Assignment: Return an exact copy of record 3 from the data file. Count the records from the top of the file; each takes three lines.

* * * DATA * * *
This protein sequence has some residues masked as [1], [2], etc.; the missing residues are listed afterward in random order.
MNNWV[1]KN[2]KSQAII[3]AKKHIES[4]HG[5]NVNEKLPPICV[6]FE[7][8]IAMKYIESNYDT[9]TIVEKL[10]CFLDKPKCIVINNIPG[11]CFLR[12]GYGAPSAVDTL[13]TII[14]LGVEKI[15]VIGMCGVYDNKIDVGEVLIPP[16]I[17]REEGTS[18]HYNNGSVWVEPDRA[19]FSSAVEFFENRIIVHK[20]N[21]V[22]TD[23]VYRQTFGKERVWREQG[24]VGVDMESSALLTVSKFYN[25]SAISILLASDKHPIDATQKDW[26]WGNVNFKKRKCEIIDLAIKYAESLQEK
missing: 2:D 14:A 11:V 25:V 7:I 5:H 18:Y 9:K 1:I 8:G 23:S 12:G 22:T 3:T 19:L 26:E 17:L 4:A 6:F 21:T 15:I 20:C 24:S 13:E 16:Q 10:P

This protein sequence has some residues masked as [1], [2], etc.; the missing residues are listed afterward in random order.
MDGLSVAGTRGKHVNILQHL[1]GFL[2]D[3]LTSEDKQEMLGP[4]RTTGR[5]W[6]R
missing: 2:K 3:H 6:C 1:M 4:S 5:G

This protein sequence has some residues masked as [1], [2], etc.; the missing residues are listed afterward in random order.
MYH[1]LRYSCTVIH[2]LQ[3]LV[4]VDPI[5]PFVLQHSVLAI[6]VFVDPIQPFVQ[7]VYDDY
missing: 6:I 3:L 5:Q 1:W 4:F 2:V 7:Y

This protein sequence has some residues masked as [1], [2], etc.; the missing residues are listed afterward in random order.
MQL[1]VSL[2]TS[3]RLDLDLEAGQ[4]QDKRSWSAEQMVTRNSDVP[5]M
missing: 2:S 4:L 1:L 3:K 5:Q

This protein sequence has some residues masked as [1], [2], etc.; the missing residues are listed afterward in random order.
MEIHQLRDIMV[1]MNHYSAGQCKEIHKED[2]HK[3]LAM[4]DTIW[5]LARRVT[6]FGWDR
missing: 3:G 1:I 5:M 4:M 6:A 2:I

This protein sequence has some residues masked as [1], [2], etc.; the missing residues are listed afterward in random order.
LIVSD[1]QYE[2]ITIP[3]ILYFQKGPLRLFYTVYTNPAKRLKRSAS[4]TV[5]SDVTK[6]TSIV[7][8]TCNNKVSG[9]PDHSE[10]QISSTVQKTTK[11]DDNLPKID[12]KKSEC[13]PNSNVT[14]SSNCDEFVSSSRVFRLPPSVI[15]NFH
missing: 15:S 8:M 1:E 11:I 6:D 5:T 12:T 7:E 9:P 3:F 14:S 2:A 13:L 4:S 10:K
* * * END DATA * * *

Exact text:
This protein sequence has some residues masked as [1], [2], etc.; the missing residues are listed afterward in random order.
MYH[1]LRYSCTVIH[2]LQ[3]LV[4]VDPI[5]PFVLQHSVLAI[6]VFVDPIQPFVQ[7]VYDDY
missing: 6:I 3:L 5:Q 1:W 4:F 2:V 7:Y